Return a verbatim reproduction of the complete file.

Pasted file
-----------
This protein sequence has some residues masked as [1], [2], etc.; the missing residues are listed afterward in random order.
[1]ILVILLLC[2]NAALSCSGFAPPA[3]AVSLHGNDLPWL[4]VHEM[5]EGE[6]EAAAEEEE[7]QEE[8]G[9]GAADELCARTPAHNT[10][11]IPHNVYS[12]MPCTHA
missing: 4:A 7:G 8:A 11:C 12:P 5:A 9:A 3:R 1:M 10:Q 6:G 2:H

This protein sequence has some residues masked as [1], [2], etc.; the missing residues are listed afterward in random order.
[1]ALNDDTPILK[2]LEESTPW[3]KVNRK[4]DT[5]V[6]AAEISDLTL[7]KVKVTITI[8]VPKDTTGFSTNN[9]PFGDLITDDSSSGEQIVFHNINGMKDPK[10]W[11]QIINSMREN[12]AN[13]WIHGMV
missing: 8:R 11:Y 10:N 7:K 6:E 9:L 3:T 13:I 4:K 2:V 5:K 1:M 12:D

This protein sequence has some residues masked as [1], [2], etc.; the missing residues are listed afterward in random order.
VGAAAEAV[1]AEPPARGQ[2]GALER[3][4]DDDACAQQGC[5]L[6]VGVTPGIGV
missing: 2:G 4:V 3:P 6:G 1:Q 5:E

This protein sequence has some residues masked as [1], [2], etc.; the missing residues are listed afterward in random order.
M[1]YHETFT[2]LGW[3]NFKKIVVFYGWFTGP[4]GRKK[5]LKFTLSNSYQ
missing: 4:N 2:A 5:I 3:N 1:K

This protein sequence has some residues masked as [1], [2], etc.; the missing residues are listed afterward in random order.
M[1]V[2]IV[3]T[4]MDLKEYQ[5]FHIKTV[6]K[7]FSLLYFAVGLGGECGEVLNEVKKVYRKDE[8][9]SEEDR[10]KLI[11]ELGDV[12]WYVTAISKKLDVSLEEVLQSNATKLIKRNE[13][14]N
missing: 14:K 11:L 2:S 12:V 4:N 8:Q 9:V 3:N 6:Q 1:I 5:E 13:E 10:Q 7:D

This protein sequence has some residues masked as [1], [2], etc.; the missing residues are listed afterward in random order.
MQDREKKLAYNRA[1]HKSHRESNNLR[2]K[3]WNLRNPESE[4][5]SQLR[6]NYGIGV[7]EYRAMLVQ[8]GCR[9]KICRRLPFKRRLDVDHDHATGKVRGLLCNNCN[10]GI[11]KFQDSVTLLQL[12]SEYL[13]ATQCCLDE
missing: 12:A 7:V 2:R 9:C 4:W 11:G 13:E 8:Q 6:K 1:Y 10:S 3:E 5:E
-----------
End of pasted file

This protein sequence has some residues masked as [1], [2], etc.; the missing residues are listed afterward in random order.
[1]ILVILLLC[2]NAALSCSGFAPPA[3]AVSLHGNDLPWL[4]VHEM[5]EGE[6]EAAAEEEE[7]QEE[8]G[9]GAADELCARTPAHNT[10][11]IPHNVYS[12]MPCTHA
missing: 4:A 7:G 8:A 11:C 12:P 5:A 9:A 3:R 1:M 10:Q 6:G 2:H

This protein sequence has some residues masked as [1], [2], etc.; the missing residues are listed afterward in random order.
[1]ALNDDTPILK[2]LEESTPW[3]KVNRK[4]DT[5]V[6]AAEISDLTL[7]KVKVTITI[8]VPKDTTGFSTNN[9]PFGDLITDDSSSGEQIVFHNINGMKDPK[10]W[11]QIINSMREN[12]AN[13]WIHGMV
missing: 8:R 11:Y 10:N 7:K 6:E 9:L 3:T 13:I 4:K 2:V 5:K 1:M 12:D

This protein sequence has some residues masked as [1], [2], etc.; the missing residues are listed afterward in random order.
VGAAAEAV[1]AEPPARGQ[2]GALER[3][4]DDDACAQQGC[5]L[6]VGVTPGIGV
missing: 2:G 4:V 3:P 6:G 1:Q 5:E

This protein sequence has some residues masked as [1], [2], etc.; the missing residues are listed afterward in random order.
M[1]YHETFT[2]LGW[3]NFKKIVVFYGWFTGP[4]GRKK[5]LKFTLSNSYQ
missing: 4:N 2:A 5:I 3:N 1:K

This protein sequence has some residues masked as [1], [2], etc.; the missing residues are listed afterward in random order.
M[1]V[2]IV[3]T[4]MDLKEYQ[5]FHIKTV[6]K[7]FSLLYFAVGLGGECGEVLNEVKKVYRKDE[8][9]SEEDR[10]KLI[11]ELGDV[12]WYVTAISKKLDVSLEEVLQSNATKLIKRNE[13][14]N
missing: 14:K 11:L 2:S 12:V 4:N 8:Q 9:V 3:N 6:Q 1:I 5:E 13:E 10:Q 7:D

This protein sequence has some residues masked as [1], [2], etc.; the missing residues are listed afterward in random order.
MQDREKKLAYNRA[1]HKSHRESNNLR[2]K[3]WNLRNPESE[4][5]SQLR[6]NYGIGV[7]EYRAMLVQ[8]GCR[9]KICRRLPFKRRLDVDHDHATGKVRGLLCNNCN[10]GI[11]KFQDSVTLLQL[12]SEYL[13]ATQCCLDE
missing: 12:A 7:V 2:R 9:C 4:W 11:G 13:E 8:Q 6:K 1:Y 10:S 3:E 5:E